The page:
‘Endemic’ and economics
Larimer County reports minimal impact on business from CWD
A public official and business owner in Larimer County, where the chronic disease infection rate in wild deer and elk in some areas is between 10 and 14 percent, said Wednesday the disease has not impacted revenue generated from hunting in the area.
“Our economy is not based on hunting like it is in Northwest Colorado,” said Larimer County Commissioner Tom Bender. “Our hunting here is not as good as yours, so I understand the concern of people in your area. But we haven’t seen a decrease in the number of hunters that hunt here.”
Chronic wasting disease, which attacks the central nervous system of deer and elk causing them to die, has been in Larimer County for about 30 years.
The disease was recently discovered in wild mule deer south of Hayden.
More than 1,000 deer and elk have been killed in that area since the discovery, but no elk have tested positive for CWD and the infection rate in the deer herd is less than 1 percent.
Because of the high infection rate in Larimer County, the Colorado Division of Wildlife has taken efforts in recent years to reduce deer and elk populations in that area, hoping to eradicate the disease.
Bender said some community members are concerned about the toll the eradication effort is taking on wild game herds, which he estimated has been going on for five years.
“Some ranchers north of town say they are beginning to see a decrease in the deer population,” he said. “Whether it’s doing any good, nobody really knows.”
But nothing has changed in the area as far as people who still want to hunt, Bender said.
Bender, who also is a hunter, said people just comply with what the Division of Wildlife asks them to do.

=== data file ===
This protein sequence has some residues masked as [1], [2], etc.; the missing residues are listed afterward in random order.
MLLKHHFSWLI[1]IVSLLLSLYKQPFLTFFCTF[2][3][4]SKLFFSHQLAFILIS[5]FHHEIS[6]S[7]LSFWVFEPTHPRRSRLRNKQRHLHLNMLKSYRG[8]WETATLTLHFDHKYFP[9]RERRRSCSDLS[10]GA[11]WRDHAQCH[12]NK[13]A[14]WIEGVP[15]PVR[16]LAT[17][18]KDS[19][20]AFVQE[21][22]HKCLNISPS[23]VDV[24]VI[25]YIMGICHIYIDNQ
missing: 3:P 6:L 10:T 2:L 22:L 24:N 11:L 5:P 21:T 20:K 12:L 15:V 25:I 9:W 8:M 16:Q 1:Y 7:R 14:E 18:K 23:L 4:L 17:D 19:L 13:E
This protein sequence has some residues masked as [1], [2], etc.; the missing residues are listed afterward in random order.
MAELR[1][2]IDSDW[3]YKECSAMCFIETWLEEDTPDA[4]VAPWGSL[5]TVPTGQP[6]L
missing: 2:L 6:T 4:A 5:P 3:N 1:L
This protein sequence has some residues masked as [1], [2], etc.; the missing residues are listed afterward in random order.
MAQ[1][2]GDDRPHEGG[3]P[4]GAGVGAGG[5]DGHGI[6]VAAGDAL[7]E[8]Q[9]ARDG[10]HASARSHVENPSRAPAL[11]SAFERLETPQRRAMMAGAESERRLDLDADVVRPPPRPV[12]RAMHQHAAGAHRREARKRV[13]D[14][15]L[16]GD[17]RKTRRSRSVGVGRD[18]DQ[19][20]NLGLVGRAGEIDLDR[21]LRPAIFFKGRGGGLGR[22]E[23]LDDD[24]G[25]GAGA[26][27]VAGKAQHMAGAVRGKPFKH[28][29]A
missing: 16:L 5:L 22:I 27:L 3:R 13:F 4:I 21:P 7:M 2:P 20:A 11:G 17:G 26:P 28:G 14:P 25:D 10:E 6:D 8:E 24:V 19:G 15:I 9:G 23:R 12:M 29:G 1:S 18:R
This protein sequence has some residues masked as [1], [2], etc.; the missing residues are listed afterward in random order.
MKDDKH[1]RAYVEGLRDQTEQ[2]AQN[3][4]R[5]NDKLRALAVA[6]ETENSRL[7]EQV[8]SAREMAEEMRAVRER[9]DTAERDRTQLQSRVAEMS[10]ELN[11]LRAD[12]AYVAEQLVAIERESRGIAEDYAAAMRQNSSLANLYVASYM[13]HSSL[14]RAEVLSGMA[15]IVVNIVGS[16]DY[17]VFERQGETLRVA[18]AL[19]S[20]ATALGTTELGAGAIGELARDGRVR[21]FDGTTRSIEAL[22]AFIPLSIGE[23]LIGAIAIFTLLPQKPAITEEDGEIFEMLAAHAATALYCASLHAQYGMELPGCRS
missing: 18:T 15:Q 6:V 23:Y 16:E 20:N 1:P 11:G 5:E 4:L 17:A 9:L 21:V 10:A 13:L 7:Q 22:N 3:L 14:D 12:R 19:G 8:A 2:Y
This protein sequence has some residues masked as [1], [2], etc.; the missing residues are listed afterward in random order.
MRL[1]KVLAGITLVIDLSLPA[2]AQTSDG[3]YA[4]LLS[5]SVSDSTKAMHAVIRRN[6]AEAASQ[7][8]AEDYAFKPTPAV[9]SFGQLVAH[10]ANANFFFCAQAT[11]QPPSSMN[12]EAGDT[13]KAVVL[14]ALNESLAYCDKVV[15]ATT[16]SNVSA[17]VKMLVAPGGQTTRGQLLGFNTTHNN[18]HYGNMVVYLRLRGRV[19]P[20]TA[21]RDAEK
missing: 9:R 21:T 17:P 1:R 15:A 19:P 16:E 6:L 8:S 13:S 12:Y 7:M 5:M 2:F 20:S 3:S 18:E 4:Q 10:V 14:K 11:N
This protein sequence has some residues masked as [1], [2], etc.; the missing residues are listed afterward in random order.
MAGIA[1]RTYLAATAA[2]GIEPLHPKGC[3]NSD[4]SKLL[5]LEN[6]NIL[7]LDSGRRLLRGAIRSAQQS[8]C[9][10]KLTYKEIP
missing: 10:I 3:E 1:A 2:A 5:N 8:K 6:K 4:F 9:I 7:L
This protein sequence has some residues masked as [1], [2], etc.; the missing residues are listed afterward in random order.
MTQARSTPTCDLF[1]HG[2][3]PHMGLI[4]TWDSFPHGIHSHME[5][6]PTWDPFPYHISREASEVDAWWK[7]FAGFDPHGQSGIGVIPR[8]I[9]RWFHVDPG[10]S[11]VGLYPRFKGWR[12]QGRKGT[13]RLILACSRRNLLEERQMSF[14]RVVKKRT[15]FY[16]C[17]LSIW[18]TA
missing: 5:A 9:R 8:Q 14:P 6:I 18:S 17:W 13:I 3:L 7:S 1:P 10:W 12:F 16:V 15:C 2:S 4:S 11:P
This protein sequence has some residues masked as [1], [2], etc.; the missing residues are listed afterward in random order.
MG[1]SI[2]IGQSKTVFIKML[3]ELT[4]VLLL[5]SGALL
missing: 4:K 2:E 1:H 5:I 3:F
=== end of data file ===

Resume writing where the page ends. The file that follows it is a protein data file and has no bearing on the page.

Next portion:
The DOW asks that all hunters turn in the heads of animals in the area for testing.
“The hunting has stayed steady,” Bender said. “We just keep turning in the heads and cooperating with them (DOW).”
People just turn in the meat to the local processors, Bender said.
“Processors here just process the meat and turn in the heads,” he said. “The packers don’t hold on to it. It’s up to the people to decide if they want to eat the meat or wait until the test is back. It takes six weeks to two months to get the results back. Processors don’t want to hold on to it for that length of time.”
Barbara McConnell, owner of Reliable Game Processing in Fort Collins, said her business has not seen any change since the label “endemic” was put on the area.
“I thought it would affect us more than it has,” she said. “I don’t think it has affected us at all. Our business has not gone down.”
McConnell estimated her business processed 1,000 deer last hunting season, which is good, she said.
“I make it clear to people that we can’t just let meat hang and wait for them to get their tests back. That can take from seven days to six months,” she said. “If they want to have their meat processed, they have to drop it off, pick it up then keep it in their freezer while they wait for the results. My customers have been exceptional about doing that.”
Some people who don’t want to process an animal until they know it is negative for CWD take a different approach, McConnell said.
“If they want to wait for the tests they can quarter it and keep it in the freezer in their home,” she said. “But most people say go ahead and process it.”
And some people don’t think twice about the disease, she said.
“Some people say ‘it doesn’t matter if it has chronic wasting disease, we’re going to eat it anyway,'” she said. “But some are more cautious.”
Because the disease has been in the area for 30 years, McConnell said her business probably had CWD-positive animals coming through before they even knew the disease existed.
She estimated that five CWD-positive animals of the 1,000 she processed last year passed through her plant.
McConnell said she and her employees clean the area after each animal is processed, which is about all they can do.
“We used to cut the skull caps off for them,” she said. “The disease is in the central nervous system, which is why we do not cut the skull caps or cut through the spinal column.”
But that has been the only change in McConnell’s business, she said, except for the fact that business has increased slightly since the CWD scare.
“Business has been increasing because of the number of deer tags they’ve been issuing to eliminate this disease,” she said. “We know that has to come to a halt at some time.”
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